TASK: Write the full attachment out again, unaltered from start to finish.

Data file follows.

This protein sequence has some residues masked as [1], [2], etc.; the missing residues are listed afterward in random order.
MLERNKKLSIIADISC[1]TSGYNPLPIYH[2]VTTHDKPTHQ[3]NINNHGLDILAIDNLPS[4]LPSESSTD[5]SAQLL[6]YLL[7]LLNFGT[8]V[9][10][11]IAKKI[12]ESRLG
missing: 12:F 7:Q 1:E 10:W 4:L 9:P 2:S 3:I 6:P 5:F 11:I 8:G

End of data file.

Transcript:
This protein sequence has some residues masked as [1], [2], etc.; the missing residues are listed afterward in random order.
MLERNKKLSIIADISC[1]TSGYNPLPIYH[2]VTTHDKPTHQ[3]NINNHGLDILAIDNLPS[4]LPSESSTD[5]SAQLL[6]YLL[7]LLNFGT[8]V[9][10][11]IAKKI[12]ESRLG
missing: 12:F 7:Q 1:E 10:W 4:L 9:P 2:S 3:I 6:P 5:F 11:I 8:G